This year, for the third time, local photographer Steve Snyder’s work will appear on a Wagon Days poster.
“We’re happy to feature him as the artist once again,” said Wagon Days event coordinator Heather Lamonica-Deckard. “His ore wagons are such an impressive image. It’s been a favorite subject of his for a long time.”
Lamonica-Deckard said Snyder’s photographs were chosen by a unanimous vote of the 12 volunteer members on the Wagon Days committee. She said Snyder had submitted the photos last year, when another work was chosen. She said the committee commonly has a backlog of submitted art.
“Every piece that comes in is so worthwhile—any of them could be a Wagon Days poster,” she said.
Over the past decade, photographs have become more common for Wagon Days posters, and Lamonica-Deckard said Snyder’s five images seemed just right for the event’s 55th anniversary.
Sitting in front of a wall full of his photographs in the Gallery Down Under in Ketchum, Snyder said he’s always liked creating images of old things. He said he grew up in Northern California near what was perhaps the second steam sawmill in the state.
“The history that I grew up with is what I’ve always been emotionally drawn to,” he said. “It just felt like home whenever I could find antiquity.”
Snyder said Ketchum felt like home when he arrived in 1971. One of the first things that caught his attention were the ore wagons, then parked by the red barn on Sun Valley Road. At that time, there was no museum to house them.
“They were being used, but they hadn’t been restored yet,” he said. “I hadn’t yet seen them in the parade—they were just hunkered.”
He said he photographed them on many occasions between 1973 and about 2008.
The picture of the string of six wagons that appears at the bottom of the poster was taken in the middle of the night. Snyder said he rented a big, powerful flash, opened the shutter of his Hasselblad camera and aimed the flash at each wagon, one at a time. Miraculously, the image was caught on one frame as he had envisioned it.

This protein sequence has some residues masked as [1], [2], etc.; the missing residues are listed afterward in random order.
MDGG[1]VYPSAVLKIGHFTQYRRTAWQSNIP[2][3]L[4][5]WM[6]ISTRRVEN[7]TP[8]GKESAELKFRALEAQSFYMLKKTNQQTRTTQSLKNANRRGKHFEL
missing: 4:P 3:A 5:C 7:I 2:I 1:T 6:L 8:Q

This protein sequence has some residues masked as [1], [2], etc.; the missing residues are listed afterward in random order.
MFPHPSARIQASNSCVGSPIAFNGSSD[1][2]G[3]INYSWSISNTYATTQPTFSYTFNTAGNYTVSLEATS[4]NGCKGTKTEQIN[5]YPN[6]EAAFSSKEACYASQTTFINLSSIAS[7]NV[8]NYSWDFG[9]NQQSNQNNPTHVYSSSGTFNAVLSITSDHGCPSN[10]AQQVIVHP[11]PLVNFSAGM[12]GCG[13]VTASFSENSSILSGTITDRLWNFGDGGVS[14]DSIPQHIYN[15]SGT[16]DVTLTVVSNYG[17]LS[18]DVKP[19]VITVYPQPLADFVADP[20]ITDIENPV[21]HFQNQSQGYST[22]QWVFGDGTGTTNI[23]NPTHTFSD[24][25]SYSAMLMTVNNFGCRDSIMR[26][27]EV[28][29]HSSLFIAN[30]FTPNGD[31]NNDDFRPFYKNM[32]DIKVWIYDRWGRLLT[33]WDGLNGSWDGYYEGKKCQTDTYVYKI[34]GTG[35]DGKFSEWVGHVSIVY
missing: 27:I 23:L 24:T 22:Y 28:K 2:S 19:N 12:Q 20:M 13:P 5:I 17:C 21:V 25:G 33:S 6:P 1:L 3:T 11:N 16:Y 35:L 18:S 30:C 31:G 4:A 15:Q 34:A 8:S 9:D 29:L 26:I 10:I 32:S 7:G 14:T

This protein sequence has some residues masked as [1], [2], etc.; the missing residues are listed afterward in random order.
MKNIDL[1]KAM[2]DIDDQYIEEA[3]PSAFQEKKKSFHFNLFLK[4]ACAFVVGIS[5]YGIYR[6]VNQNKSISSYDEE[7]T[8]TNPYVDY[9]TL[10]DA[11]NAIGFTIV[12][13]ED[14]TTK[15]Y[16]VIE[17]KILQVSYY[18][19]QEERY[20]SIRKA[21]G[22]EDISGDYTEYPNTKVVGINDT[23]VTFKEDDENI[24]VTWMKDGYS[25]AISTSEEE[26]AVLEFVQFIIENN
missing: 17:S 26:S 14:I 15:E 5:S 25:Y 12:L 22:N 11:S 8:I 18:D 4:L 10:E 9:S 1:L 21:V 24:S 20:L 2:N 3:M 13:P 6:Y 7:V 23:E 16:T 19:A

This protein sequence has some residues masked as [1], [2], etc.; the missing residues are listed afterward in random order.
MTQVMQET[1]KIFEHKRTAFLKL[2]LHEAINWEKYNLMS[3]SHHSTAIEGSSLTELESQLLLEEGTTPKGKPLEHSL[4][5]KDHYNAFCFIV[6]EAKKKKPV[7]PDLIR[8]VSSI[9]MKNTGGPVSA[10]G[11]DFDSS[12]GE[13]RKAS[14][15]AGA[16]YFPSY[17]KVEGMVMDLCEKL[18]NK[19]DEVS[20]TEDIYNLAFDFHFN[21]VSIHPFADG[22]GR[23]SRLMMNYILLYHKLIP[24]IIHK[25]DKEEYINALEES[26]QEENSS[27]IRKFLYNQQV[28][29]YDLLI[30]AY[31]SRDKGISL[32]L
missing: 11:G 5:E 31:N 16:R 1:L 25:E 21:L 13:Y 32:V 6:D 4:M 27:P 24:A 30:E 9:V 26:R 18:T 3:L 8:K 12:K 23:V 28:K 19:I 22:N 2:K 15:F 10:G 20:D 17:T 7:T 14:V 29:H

Snyder called the ore wagons “the earliest of the 18-wheelers that we see now.”
“If I look at them and squint my eyes, I can think that I’m up on Trail Creek and I’m camped out under a full moon and the night watchman is watching and there’s a bell on the lead and some of the others are hobbled and some are not. There would be stars and a great splendor of mystery.”
Snyder said he used black and white film when he began taking pictures because he couldn’t afford color, but as he progressed he realized that black and white was right for his goals.
“To me, color is compositionally manipulative,” he said. “Black and white has to be core, has to be its own truth. I think that there is more of a core of honesty with black and white.”
Greg Moore: firstname.lastname@example.org
Public can buy Wagon Days poster
The 2013 Wagon Days poster is for sale at the Ketchum Visitor Center, City Hall and Chateau Drug & True Value Hardware, for $25 signed and $20 unsigned. Steve Snyder will be signing posters at the Ketchum Town Square on Wednesday, Aug. 28, from 5:30-7p.m.